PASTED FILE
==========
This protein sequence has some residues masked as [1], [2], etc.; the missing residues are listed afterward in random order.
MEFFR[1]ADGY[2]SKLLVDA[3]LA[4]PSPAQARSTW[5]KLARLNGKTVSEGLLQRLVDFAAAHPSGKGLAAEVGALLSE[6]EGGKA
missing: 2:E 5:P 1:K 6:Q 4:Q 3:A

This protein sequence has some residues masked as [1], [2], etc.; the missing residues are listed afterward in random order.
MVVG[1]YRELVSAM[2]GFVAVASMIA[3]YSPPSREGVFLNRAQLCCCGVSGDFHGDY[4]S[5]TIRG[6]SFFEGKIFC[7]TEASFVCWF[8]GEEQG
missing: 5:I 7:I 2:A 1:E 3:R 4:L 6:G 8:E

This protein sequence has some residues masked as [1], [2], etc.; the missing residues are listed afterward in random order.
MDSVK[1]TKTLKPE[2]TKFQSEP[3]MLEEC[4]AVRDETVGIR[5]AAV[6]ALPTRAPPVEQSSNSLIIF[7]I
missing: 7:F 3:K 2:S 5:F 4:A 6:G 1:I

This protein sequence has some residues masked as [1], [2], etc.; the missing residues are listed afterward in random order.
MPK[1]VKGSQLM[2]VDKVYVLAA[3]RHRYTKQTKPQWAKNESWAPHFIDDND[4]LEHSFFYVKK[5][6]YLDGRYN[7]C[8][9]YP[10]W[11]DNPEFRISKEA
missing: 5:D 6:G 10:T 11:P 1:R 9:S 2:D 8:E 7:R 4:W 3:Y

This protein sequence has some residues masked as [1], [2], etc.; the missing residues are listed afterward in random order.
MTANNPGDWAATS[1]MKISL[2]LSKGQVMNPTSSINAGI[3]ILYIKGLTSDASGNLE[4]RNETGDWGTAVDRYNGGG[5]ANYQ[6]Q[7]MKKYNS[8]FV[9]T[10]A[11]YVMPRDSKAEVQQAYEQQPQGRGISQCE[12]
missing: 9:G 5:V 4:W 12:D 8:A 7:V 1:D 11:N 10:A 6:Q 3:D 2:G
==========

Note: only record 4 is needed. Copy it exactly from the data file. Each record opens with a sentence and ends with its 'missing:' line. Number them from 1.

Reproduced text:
This protein sequence has some residues masked as [1], [2], etc.; the missing residues are listed afterward in random order.
MPK[1]VKGSQLM[2]VDKVYVLAA[3]RHRYTKQTKPQWAKNESWAPHFIDDND[4]LEHSFFYVKK[5][6]YLDGRYN[7]C[8][9]YP[10]W[11]DNPEFRISKEA
missing: 5:D 6:G 10:T 11:P 1:R 9:S 2:D 8:E 7:R 4:W 3:Y